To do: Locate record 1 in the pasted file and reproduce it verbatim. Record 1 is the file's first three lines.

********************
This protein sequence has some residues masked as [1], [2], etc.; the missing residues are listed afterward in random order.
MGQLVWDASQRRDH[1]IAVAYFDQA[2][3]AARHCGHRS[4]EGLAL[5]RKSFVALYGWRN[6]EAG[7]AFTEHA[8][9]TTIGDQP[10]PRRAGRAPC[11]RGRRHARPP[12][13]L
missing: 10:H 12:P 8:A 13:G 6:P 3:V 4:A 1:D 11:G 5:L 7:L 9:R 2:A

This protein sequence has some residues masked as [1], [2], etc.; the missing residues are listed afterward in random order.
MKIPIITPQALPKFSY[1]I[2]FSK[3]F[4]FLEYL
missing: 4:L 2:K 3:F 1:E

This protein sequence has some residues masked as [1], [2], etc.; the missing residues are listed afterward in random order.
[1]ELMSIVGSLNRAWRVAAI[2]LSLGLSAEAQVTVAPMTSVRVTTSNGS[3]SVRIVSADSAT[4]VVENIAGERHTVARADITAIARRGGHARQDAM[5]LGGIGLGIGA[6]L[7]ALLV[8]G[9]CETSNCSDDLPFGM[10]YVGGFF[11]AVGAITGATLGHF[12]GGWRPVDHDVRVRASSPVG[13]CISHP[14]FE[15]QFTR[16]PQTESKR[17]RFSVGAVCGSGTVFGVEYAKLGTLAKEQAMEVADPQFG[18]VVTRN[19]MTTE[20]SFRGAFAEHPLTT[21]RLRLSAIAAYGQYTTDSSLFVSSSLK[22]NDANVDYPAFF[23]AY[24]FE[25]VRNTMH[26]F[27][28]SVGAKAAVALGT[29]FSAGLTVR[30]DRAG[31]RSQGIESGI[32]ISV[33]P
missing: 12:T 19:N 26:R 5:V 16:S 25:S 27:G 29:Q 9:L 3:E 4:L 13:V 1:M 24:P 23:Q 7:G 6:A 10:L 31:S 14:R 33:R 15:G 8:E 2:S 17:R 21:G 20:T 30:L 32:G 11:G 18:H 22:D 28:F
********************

This protein sequence has some residues masked as [1], [2], etc.; the missing residues are listed afterward in random order.
MGQLVWDASQRRDH[1]IAVAYFDQA[2][3]AARHCGHRS[4]EGLAL[5]RKSFVALYGWRN[6]EAG[7]AFTEHA[8][9]TTIGDQP[10]PRRAGRAPC[11]RGRRHARPP[12][13]L
missing: 10:H 12:P 8:A 13:G 6:P 3:V 4:A 1:D 11:G 5:L 7:L 9:R 2:A